A case of mistaken identity: ‘Latvius’ obrutus and new dipnoans from the Frasnian of Stolbovo, Russia

Thomas Challands, Oleg Lebedev, Matt Friedman, Natasha Krupina

Research output: Contribution to journalMeeting abstract

Abstract / Description of output

The village of Stolbovo, western Russia, has previously yielded a dipnoan fauna comprising the long-snouted form 'Rhinodipterus' stolbovi, but also a three-dimensionally preserved otoccipital region of a skull previously identified as the osteolepiform ‘Latvius’ obrutus. This identification was made from the density of lateral line canal pores in the skull roof bones in addition to what Vorobyeva (1977) described as the post-parietal, tabular and extratabular bones. Reexamination of this specimen does not recognise the osteolepiform dermal elements previously identified but rather a dipnoan configuration including a characteristic B-bone, lateral dermal elements and a dipnoan parasphenoid. rhinodipterid and dipterid dipnoans. Phylogenetic analysis resolves ‘Latvius’ obrutus as the primitive sister taxon to the ‘phaneropleurid-fleurantiid’ clade – a clade comprising derived Middle–Upper Devonian lungfishes. 'Rhinodipterus' stolbovi resolves among the more primitive griphognathids, typical Gondwanan forms, and is not a rhinodipterid. Additional isolated dipnoan skeletal elements from the site include tooth plates, parasphenoids, shoulder girdle elements and dermal elements and indicate at least an additional three lungfish taxa from Stolbovo. Of particular note is a ctenodiform tooth plate more characteristic of Carboniferous lungfishes. The new material and analyses not only demonstrate increased lungfish diversity from the Frasnian of Baltica but also probable interchange between Gondwana and Baltica during this time. Most importantly, Carboniferous-like forms appear more common in the Devonian than previously realised indicating that Carboniferous lungfishes likely represent a survival assemblage in addition to a new radiation of lungfish.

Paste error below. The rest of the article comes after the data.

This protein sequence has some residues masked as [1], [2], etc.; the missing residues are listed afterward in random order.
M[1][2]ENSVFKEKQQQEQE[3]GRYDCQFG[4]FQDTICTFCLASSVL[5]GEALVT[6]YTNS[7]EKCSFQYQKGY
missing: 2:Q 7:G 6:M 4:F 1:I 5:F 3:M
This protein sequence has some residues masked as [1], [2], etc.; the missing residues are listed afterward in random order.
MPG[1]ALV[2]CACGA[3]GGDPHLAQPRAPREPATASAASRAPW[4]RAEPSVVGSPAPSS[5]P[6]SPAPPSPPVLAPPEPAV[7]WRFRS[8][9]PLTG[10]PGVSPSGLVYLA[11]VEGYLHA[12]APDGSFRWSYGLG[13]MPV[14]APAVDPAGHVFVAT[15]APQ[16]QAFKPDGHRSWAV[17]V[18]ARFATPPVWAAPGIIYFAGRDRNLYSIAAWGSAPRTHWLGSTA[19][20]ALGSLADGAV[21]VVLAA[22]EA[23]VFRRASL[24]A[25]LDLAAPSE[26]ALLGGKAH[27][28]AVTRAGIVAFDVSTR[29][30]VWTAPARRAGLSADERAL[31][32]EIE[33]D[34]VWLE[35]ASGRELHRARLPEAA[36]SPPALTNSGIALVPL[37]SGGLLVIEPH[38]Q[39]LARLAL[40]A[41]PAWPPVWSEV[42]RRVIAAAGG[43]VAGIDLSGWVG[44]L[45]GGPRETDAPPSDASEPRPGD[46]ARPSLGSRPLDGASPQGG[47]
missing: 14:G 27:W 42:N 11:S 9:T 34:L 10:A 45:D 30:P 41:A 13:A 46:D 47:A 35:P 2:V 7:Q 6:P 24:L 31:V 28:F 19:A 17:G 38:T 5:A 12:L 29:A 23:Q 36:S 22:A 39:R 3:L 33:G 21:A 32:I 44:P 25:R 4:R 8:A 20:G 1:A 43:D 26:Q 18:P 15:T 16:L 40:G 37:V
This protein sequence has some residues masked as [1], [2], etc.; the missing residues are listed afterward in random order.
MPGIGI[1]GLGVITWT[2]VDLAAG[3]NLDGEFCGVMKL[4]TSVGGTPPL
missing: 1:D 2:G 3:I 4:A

Original languageEnglish
JournalPeerJ – the Journal of Life & Environmental Sciences
Publication statusPublished - Sept 2017


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